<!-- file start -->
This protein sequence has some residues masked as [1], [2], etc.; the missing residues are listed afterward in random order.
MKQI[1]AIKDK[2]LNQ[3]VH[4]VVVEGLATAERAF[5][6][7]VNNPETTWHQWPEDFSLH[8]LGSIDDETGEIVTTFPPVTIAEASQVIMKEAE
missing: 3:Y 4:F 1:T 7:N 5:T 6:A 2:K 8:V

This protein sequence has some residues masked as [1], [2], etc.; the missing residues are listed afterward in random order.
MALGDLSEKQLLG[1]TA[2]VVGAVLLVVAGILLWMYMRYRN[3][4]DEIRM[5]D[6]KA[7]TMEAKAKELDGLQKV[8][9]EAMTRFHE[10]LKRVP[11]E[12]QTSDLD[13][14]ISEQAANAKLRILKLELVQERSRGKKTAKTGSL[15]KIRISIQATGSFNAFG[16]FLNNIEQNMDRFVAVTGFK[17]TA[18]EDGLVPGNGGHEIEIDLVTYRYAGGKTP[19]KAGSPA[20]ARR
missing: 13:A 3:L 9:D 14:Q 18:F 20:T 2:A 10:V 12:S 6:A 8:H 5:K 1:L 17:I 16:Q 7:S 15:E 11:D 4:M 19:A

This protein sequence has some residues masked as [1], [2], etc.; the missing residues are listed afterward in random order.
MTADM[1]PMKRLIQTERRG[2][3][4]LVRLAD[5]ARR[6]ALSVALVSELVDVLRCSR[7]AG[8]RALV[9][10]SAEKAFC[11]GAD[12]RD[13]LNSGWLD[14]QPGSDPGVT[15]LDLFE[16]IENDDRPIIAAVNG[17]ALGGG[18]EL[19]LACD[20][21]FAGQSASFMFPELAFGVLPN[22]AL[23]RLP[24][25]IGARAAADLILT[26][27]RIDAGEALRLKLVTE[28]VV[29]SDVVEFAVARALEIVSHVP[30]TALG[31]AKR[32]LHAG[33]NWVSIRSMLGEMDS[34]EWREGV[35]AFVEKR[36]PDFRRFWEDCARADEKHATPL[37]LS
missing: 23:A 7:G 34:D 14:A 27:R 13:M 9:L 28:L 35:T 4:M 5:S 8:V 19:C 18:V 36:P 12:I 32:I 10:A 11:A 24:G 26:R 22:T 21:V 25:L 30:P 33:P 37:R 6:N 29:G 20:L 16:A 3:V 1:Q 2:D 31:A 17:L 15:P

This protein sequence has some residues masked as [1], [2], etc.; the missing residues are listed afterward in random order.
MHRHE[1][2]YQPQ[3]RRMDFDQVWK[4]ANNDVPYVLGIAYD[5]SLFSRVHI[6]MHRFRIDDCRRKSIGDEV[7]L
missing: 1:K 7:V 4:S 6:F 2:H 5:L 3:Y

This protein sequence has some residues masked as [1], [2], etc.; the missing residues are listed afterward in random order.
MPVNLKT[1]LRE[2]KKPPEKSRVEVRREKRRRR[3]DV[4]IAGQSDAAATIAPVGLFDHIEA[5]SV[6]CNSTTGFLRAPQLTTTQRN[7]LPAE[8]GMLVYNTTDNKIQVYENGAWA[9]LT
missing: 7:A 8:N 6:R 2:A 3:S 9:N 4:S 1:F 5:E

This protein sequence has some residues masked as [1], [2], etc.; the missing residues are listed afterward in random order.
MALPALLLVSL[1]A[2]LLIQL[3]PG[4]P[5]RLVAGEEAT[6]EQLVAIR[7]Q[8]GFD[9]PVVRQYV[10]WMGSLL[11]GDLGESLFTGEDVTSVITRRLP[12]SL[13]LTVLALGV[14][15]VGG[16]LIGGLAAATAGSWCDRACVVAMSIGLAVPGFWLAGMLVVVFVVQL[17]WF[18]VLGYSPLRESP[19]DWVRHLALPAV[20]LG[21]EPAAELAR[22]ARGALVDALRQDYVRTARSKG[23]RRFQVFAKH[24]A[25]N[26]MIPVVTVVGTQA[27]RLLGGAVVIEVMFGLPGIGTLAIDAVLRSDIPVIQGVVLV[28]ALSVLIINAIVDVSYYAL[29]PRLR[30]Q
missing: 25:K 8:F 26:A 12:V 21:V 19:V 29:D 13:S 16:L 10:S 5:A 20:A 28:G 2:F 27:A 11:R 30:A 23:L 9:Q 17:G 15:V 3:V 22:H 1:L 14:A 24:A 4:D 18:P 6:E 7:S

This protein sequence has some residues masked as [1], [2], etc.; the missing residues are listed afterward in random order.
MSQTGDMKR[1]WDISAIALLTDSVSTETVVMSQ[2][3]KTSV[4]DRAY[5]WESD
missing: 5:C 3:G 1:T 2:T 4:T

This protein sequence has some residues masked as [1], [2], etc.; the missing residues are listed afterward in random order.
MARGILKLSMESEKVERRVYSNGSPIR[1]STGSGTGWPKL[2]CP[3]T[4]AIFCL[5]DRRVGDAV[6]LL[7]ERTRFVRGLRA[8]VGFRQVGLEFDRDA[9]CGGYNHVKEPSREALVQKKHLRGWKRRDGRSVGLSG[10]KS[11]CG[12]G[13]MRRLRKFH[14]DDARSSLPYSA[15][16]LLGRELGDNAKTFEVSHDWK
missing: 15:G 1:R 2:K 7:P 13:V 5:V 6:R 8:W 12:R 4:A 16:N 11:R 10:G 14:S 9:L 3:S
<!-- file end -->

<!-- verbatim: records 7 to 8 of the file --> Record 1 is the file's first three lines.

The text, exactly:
This protein sequence has some residues masked as [1], [2], etc.; the missing residues are listed afterward in random order.
MSQTGDMKR[1]WDISAIALLTDSVSTETVVMSQ[2][3]KTSV[4]DRAY[5]WESD
missing: 5:C 3:G 1:T 2:T 4:T

This protein sequence has some residues masked as [1], [2], etc.; the missing residues are listed afterward in random order.
MARGILKLSMESEKVERRVYSNGSPIR[1]STGSGTGWPKL[2]CP[3]T[4]AIFCL[5]DRRVGDAV[6]LL[7]ERTRFVRGLRA[8]VGFRQVGLEFDRDA[9]CGGYNHVKEPSREALVQKKHLRGWKRRDGRSVGLSG[10]KS[11]CG[12]G[13]MRRLRKFH[14]DDARSSLPYSA[15][16]LLGRELGDNAKTFEVSHDWK
missing: 15:G 1:R 2:K 7:P 13:V 5:V 6:R 8:W 12:R 4:A 16:N 11:R 10:G 14:S 9:L 3:S